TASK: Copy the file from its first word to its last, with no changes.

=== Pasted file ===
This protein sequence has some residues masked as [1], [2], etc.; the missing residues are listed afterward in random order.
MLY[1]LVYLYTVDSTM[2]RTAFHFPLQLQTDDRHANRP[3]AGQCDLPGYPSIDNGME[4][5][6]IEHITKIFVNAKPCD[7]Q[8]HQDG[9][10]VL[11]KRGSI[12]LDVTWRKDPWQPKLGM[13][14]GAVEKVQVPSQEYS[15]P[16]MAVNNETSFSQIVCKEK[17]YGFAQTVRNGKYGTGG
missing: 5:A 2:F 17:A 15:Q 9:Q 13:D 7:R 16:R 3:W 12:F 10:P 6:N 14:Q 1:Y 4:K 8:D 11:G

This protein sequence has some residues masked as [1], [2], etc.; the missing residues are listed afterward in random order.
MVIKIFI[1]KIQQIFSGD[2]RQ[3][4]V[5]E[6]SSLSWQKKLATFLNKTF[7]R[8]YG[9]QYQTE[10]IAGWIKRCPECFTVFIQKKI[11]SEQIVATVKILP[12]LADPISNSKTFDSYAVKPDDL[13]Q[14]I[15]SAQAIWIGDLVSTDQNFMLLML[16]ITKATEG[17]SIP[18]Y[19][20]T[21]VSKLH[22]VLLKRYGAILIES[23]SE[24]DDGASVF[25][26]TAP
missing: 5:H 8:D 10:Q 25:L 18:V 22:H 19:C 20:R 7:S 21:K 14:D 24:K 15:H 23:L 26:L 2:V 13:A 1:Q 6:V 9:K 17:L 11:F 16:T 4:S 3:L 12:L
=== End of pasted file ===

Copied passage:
This protein sequence has some residues masked as [1], [2], etc.; the missing residues are listed afterward in random order.
MLY[1]LVYLYTVDSTM[2]RTAFHFPLQLQTDDRHANRP[3]AGQCDLPGYPSIDNGME[4][5][6]IEHITKIFVNAKPCD[7]Q[8]HQDG[9][10]VL[11]KRGSI[12]LDVTWRKDPWQPKLGM[13][14]GAVEKVQVPSQEYS[15]P[16]MAVNNETSFSQIVCKEK[17]YGFAQTVRNGKYGTGG
missing: 5:A 2:F 17:A 15:Q 9:Q 13:D 7:R 16:R 3:W 12:F 10:P 6:N 14:Q 1:Y 4:K 8:D 11:G

This protein sequence has some residues masked as [1], [2], etc.; the missing residues are listed afterward in random order.
MVIKIFI[1]KIQQIFSGD[2]RQ[3][4]V[5]E[6]SSLSWQKKLATFLNKTF[7]R[8]YG[9]QYQTE[10]IAGWIKRCPECFTVFIQKKI[11]SEQIVATVKILP[12]LADPISNSKTFDSYAVKPDDL[13]Q[14]I[15]SAQAIWIGDLVSTDQNFMLLML[16]ITKATEG[17]SIP[18]Y[19][20]T[21]VSKLH[22]VLLKRYGAILIES[23]SE[24]DDGASVF[25][26]TAP
missing: 5:H 8:D 10:Q 25:L 18:V 22:H 19:C 20:R 7:S 21:K 14:D 24:K 15:H 23:L 26:L 2:V 13:A 1:Q 6:V 9:K 17:L 11:F 16:T 4:S 3:L 12:L